Apollo Funds Engaged to Buy Diamond Resorts

Apollo Global Management is set to acquire the resort company for a whopping $2.2 billion.
David Palmer, Diamond Resorts

David Palmer, Diamond Resorts

New York—Four months after establishing a committee to explore strategic alternatives to maximize shareholder value, Diamond Resorts International Inc. has found an alternative, and it’s a good one. The timeshare resort company has entered into an agreement to be acquired by affiliates of certain funds managed by Apollo Global Management LLC for $2.2 billion.

“David Palmer, CEO of Diamond Resorts, said in a prepared statement, “We have built a solid business focused on operational excellence, hospitality, and customer satisfaction, the result of which has been stellar financial results and strong cash generation. This transaction is an excellent outcome for our shareholders.”

Formed in 2007, Diamond Resorts is a noted player in the hospitality and vacation ownership industry, and it has the global resort network to prove it. The company’s 420-property, 13,000-unit portfolio of vacation destinations spans 35 countries, including the U.S., Canada and Mexico, as well as countries in Central America, South America, Europe, Asia, Australasia and Africa. The collection includes assets obtained as the result of the company’s $84.6 million cash acquisition of Intrawest Resort Club Group, which closed in January of this year.

The price tag on the proposal is nothing to sneeze at, but some analysts see it as justifiable. “Internal financial metrics that Apollo uses supported the $2.2 billion price point, and they will likely improve on Diamond’s financing and cash flow,” Stephen Biggar, a director with investment and economic research provider Argus Research, told Commercial Property Executive. In addition to the price being right, the companies are a good match. “Apollo is a contrarian investor in private equity, credit and real estate. Diamond Resorts fits well within its expertise of real-estate and related hospitality franchises,” he added.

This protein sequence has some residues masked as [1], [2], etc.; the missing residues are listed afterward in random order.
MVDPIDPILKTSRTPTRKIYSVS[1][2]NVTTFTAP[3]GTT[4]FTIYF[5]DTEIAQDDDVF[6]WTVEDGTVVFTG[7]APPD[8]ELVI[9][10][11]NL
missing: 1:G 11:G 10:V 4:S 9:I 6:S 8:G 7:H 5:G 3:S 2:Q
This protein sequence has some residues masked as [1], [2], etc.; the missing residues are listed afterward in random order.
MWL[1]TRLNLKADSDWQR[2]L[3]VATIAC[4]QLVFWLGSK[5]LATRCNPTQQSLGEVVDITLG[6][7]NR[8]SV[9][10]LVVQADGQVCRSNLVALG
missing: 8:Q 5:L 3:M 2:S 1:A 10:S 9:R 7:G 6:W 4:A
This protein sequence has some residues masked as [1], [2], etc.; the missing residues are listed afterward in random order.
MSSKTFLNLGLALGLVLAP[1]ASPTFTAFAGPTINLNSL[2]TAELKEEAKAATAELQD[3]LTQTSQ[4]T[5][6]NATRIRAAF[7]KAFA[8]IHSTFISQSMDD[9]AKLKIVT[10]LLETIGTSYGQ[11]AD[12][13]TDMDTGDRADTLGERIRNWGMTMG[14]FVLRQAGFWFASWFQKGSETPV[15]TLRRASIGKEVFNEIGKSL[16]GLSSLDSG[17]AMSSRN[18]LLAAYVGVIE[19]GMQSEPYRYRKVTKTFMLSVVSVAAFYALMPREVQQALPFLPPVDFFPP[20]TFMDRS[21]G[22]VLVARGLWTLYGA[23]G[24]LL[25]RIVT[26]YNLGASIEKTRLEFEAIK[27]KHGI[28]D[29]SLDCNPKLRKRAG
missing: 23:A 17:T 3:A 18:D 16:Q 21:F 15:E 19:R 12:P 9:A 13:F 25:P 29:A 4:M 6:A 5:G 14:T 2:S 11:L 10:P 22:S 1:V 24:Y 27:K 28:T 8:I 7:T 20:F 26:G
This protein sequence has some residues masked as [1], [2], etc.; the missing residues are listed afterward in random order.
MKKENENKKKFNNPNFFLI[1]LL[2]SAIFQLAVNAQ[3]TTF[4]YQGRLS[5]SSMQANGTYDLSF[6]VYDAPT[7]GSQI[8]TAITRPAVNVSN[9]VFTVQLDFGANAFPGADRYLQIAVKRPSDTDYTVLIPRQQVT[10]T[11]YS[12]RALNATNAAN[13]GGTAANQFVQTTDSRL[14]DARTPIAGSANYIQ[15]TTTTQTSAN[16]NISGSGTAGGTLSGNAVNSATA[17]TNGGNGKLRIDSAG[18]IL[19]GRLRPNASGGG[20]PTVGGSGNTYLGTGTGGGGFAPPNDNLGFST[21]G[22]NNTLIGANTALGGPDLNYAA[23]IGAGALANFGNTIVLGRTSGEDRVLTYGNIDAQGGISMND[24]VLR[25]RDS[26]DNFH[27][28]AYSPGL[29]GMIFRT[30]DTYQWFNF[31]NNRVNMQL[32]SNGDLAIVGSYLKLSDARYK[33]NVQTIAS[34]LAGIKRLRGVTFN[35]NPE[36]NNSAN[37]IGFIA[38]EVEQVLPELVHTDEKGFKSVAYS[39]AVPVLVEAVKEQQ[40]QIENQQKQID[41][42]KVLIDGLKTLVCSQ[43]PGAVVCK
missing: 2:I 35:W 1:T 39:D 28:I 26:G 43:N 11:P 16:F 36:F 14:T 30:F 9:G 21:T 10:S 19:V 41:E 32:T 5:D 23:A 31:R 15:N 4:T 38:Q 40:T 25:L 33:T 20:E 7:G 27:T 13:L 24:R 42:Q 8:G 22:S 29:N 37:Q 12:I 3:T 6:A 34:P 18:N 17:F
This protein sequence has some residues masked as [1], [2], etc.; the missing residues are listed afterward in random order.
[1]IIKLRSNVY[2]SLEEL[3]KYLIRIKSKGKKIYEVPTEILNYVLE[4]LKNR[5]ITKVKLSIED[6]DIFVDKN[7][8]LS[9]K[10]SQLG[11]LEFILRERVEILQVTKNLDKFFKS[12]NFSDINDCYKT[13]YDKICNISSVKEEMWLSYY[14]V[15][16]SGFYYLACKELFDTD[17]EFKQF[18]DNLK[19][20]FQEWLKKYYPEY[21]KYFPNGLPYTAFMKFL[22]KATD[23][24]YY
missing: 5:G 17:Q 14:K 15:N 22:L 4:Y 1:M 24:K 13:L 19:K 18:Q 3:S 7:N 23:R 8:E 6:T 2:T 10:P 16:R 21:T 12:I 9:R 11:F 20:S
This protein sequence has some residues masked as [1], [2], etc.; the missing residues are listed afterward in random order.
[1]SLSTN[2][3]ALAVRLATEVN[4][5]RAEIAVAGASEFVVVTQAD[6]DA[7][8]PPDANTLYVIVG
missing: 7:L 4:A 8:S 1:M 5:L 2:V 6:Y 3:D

The all-cash tender offer of $30.25 per share marks a premium of roughly 26 percent over Diamond Resorts’ closing share price on June 28, and more than twice that percentage over the closing share price the day the company announced the formation of a strategic alternatives committee in February.

“It is late in the economic cycle and locking-in a 58 percent gain since February 24 is a good move at this time,” C. Patrick Scholes, a managing director with corporate and investment bank SunTrust Robinson Humphrey Inc., told CPE.

Barclays, Royal Bank of Canada, and Jefferies are furnishing financing for the transaction, and PSP Investments Credit USA LLC is also coming through with debt financing commitments.

Diamond Resorts’ board of directors has given the proposed merger the thumbs-up and is urging shareholders to support the transaction. Among those who need to sign off on the deal are FrontFour Capital Group LLC and ADW Capital Partners LP. The two significant shareholders called on Diamond Resorts CEO to explore viable alternatives, including a potential sale, back in October 2015, writing in a letter that “despite commendable execution by the management team, the company’s shares trade at their lowest valuation since being public.”

In addition to shareholders’ approval of the buyout, the next steps toward completing the transaction include the customary closing conditions, but that’s not all. There’s a minimum tender condition dictating that more than 50 percent of Diamond Resorts’ commons shares be tendered.

If all goes as planned, Apollo’s acquisition of Diamond Resorts will close within the next few months, after which the vacation ownership company will be taken private.